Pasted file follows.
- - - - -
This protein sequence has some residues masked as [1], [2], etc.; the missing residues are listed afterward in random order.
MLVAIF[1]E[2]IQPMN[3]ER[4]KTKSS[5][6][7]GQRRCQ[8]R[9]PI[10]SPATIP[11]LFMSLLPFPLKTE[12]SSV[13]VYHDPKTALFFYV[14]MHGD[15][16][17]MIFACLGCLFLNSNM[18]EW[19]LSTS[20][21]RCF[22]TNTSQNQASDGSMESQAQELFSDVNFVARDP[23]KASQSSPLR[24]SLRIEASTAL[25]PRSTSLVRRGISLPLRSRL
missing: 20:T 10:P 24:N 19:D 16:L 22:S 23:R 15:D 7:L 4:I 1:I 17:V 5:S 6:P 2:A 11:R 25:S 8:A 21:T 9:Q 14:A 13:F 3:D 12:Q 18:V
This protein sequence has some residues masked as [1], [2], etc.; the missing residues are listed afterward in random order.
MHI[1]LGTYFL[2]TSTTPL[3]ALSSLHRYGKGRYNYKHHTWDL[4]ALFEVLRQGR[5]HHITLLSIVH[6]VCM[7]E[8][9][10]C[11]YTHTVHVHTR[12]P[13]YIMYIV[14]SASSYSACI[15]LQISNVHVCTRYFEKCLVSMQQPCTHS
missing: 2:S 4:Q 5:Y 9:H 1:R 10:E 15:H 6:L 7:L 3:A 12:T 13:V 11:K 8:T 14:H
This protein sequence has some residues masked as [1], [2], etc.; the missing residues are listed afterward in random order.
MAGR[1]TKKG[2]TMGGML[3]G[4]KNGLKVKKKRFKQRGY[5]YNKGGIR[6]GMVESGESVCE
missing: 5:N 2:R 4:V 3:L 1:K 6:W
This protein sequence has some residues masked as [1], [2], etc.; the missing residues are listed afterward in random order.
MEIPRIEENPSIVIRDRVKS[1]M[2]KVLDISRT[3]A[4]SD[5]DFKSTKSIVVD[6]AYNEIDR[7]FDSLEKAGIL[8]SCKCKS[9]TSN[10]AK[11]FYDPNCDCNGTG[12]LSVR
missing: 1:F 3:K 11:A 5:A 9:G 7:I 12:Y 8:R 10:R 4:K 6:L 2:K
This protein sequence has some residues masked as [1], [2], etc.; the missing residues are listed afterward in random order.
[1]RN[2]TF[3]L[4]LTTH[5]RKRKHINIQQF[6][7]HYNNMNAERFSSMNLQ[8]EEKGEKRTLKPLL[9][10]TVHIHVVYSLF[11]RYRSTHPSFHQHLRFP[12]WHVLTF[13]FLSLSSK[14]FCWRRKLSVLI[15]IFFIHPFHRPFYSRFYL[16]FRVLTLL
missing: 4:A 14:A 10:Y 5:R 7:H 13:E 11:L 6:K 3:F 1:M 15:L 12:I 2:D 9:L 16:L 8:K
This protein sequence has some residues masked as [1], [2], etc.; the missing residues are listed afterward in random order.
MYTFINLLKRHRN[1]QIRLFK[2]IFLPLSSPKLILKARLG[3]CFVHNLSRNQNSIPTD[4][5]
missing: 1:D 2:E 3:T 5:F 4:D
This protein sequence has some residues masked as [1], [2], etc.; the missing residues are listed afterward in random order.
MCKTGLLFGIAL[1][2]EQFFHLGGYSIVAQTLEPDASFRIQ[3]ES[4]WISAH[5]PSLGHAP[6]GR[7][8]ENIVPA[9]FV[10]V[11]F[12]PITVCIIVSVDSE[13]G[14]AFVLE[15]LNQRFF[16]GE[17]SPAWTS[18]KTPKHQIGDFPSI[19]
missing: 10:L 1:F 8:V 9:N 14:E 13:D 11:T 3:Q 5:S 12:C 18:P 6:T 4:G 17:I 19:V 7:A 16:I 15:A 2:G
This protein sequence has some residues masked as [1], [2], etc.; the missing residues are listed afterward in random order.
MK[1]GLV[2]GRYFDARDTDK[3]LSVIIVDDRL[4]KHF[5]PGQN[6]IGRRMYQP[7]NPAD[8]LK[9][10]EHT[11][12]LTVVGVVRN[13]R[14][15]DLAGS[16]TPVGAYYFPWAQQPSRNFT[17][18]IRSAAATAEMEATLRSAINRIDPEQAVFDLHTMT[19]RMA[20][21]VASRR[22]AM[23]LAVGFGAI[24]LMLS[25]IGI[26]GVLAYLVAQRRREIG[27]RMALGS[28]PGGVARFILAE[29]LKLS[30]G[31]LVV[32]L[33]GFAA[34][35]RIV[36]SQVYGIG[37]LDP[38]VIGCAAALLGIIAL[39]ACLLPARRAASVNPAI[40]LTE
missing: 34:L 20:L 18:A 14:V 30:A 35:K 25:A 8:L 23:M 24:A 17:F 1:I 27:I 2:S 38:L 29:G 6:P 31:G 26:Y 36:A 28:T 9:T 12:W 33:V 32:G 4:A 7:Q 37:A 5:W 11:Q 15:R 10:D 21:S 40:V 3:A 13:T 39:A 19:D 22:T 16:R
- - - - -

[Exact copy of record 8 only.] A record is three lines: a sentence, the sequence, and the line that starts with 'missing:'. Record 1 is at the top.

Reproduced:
This protein sequence has some residues masked as [1], [2], etc.; the missing residues are listed afterward in random order.
MK[1]GLV[2]GRYFDARDTDK[3]LSVIIVDDRL[4]KHF[5]PGQN[6]IGRRMYQP[7]NPAD[8]LK[9][10]EHT[11][12]LTVVGVVRN[13]R[14][15]DLAGS[16]TPVGAYYFPWAQQPSRNFT[17][18]IRSAAATAEMEATLRSAINRIDPEQAVFDLHTMT[19]RMA[20][21]VASRR[22]AM[23]LAVGFGAI[24]LMLS[25]IGI[26]GVLAYLVAQRRREIG[27]RMALGS[28]PGGVARFILAE[29]LKLS[30]G[31]LVV[32]L[33]GFAA[34][35]RIV[36]SQVYGIG[37]LDP[38]VIGCAAALLGIIAL[39]ACLLPARRAASVNPAI[40]LTE
missing: 34:L 20:L 18:A 14:V 30:A 35:K 25:A 8:L 23:M 24:A 17:F 1:I 27:I 2:S 38:L 29:G 6:P 31:G 26:Y 36:A 28:T 9:T 12:W 33:V 32:G 4:A 7:Q 37:A 5:W 11:Q 15:R 10:D 21:S 40:V 3:A 13:T 39:A 19:D 22:T 16:R